Alexandru Solomon on Kapitalism: Our Improved Formula

In “Kapitalism: Our Improved Formula”, director Alexandru Solomon looks at current Romania from the perspective of seven powerful men. We spoke to Solomon about the idea for the film, the way Romanians deal with politics and documentary filmmaking.

How did you get the idea for “Kapitalism: Our Improved Formula”?

I was 21 in 1990 when Ceaușescu was overthrown and like most young people I thought that the revolution would lead us to capitalism and a civilised democracy. With this film, I wanted to see what has happened since and see why we didn’t get where we were hoping to get.

Why did you decide to tell the film from the perspective of the seven businessmen?

Usually, when people talk about capitalism, they talk to the neglected and the poor. I wanted to take the angle of the top, partially because these seven men we follow in the film are part of a class that decide over the fate of Romania.

How did they receive the film?

Obviously, most of them were unhappy with the film and expressed their discontent in the press. One of them did screen the film on his TV channel which means that he liked it, but the problem is that he did not buy the rights or ask me, so I managed to force him to stop the broadcast.
Some of them even went to the Bucharest premiere where they were confronted with the reaction of the audience, which was probably what shocked them most because they are usually not exposed directly to the opinion of normal people.

Are people in Romania aware of the reality you depict in your film?

I do think that there is a sort of common knowledge that everyone is told. Romanians know that people in power have become enriched and that corruption is part of everyday life, but they blame Romanian reality on the authorities instead of fighting it on a small scale.

Are Romanians becoming apolitical?

I do think that Romanians are very apolitical. The political landscape in Romania is very strange- the parties do not act on a ideological basis. What they have in common is their affinity for business.

Do you have an explanation for this lack of political culture in Romania?

I don’t think it is a Romanian problem we are talking about. With Kapitalism:Our Improved Formula, I traveled to many Eastern European countries where this problem was well-known. For instance, I talked to people in the Czech Republic who told me that privatization there was a disaster.

How was the film received in Eastern Europe? Is there a difference to the audience in the West?

I think that people in Eastern Europe understand my film better, they feel closer to the problem and participate.

What about Romania?

People were very interested in the film, it had good attendance and press coverage. Although the things I talk about in the film are not a surprise for many Romanians, what it does for them is that they begin to identify with the businessmen on a human level.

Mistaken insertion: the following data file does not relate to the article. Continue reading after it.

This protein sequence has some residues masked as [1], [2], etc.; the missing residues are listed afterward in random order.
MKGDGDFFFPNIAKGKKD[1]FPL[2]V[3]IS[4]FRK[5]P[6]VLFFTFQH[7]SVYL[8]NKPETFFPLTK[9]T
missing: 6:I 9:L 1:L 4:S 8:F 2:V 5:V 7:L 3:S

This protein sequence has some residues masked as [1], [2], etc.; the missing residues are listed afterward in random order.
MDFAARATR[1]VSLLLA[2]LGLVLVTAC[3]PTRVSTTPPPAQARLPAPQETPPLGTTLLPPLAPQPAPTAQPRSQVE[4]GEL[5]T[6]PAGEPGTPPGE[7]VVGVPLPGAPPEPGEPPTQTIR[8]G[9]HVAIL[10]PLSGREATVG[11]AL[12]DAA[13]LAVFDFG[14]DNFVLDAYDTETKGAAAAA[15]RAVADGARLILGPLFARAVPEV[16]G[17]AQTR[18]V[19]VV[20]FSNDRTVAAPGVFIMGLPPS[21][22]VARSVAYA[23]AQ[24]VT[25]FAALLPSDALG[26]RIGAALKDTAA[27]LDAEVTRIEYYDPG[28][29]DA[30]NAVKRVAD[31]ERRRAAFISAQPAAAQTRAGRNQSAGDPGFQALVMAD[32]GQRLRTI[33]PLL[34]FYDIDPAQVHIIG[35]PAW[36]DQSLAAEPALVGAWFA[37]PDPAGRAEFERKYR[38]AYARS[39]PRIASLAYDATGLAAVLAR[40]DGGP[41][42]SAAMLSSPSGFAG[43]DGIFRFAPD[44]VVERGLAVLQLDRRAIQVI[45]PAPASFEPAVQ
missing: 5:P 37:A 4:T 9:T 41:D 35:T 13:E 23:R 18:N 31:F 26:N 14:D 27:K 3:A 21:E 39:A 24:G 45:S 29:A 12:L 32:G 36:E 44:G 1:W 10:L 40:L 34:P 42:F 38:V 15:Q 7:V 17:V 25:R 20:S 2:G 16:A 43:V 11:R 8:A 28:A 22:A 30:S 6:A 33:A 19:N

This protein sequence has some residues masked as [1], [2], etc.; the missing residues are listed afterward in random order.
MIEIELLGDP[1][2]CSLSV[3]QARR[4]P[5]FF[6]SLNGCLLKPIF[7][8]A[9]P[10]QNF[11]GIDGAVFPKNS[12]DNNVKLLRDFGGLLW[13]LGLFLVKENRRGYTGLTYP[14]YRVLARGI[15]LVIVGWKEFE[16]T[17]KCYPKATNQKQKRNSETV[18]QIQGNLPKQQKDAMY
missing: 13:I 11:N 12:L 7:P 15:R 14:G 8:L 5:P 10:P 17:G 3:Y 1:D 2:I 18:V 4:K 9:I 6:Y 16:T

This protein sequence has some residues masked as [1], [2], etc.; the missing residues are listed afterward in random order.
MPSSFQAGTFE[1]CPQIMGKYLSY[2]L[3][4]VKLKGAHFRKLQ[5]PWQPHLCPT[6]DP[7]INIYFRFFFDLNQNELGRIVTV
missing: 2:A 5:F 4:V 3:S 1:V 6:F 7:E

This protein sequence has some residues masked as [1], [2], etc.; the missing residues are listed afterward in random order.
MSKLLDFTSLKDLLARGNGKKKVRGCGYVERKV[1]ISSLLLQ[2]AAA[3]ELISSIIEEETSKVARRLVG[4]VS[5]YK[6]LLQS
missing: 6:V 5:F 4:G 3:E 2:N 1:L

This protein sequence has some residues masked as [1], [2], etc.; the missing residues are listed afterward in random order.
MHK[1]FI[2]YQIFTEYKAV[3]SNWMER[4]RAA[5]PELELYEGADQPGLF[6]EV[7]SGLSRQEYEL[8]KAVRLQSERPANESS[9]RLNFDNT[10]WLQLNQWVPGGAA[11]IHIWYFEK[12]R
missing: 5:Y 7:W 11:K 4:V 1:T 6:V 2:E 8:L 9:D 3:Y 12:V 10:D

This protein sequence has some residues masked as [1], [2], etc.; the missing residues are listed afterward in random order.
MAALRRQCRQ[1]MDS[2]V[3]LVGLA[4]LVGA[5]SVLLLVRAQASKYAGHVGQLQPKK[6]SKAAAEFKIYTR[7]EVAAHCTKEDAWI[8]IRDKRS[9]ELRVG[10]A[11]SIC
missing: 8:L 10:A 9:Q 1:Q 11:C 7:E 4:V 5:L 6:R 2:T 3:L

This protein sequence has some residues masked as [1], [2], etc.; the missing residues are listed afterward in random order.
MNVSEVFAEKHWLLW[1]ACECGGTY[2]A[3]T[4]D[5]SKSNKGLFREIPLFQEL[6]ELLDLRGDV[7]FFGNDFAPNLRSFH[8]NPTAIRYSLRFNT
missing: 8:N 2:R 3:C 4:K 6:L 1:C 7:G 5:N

Do you think that Romanian directors share a critical opinion towards the authorities?

Yes, but I don’t think that Romanian cinema is very critical of the common political situation, as most films that are considered part of the Romanian New Wave are either set in Communism or in lowlife settings.

Do you think that things in Romania are changing?

I think things will change. New generations are coming that are, so to say, not infected by the past as much as we are.

Do you see documentary filmmaking as a responsibility that bonds you with Romania?

I think that I will probably keep living in Romania. I am bound to Romania, but I think that this connection does not derive from an idea or a mission. What I know best in the world is this country, and I think that you need to talk about things that you went through and that you know by heart. It would be naïve to say that I want to change Romania, but at least I want to speak about the reality here openly.

What do you think documentary is, compared to fictional filmmaking and journalism?

I practice documentary that is very close to fiction, while Romanian fiction films are getting closer to documentary filmmaking, so I don’t see documentary and fiction as opposites. If anything is supposed to be objective, then it is journalism. Documentaries on the other hand show a certain point of view. But in the last few years, Romanian TV and press have become closer to tabloids than objective journalism. They stress entertainment, while information is becoming less and less important and balanced. Somehow, documentaries have began to take over this aspect and created an alternative to mass media.

Are documentaries in Romania overshadowed by the New Wave?

Obviously, documentaries are overshadowed by the New Wave, but it is a growing culture. I am organizing a documentary festival in Romania (One World Romania) that started four years ago and we almost doubled the attendance at the last edition.

Do you have an upcoming project?

I am working on a few ideas, but nothing has materialized yet. I wanted to take a break after Kapitalism: Our Improved Formula and figure out what to do next, because after Great Communist Bank Robbery and Cold Waves it is the last piece in a series of films I did on Romania.

Thank you for the Interview.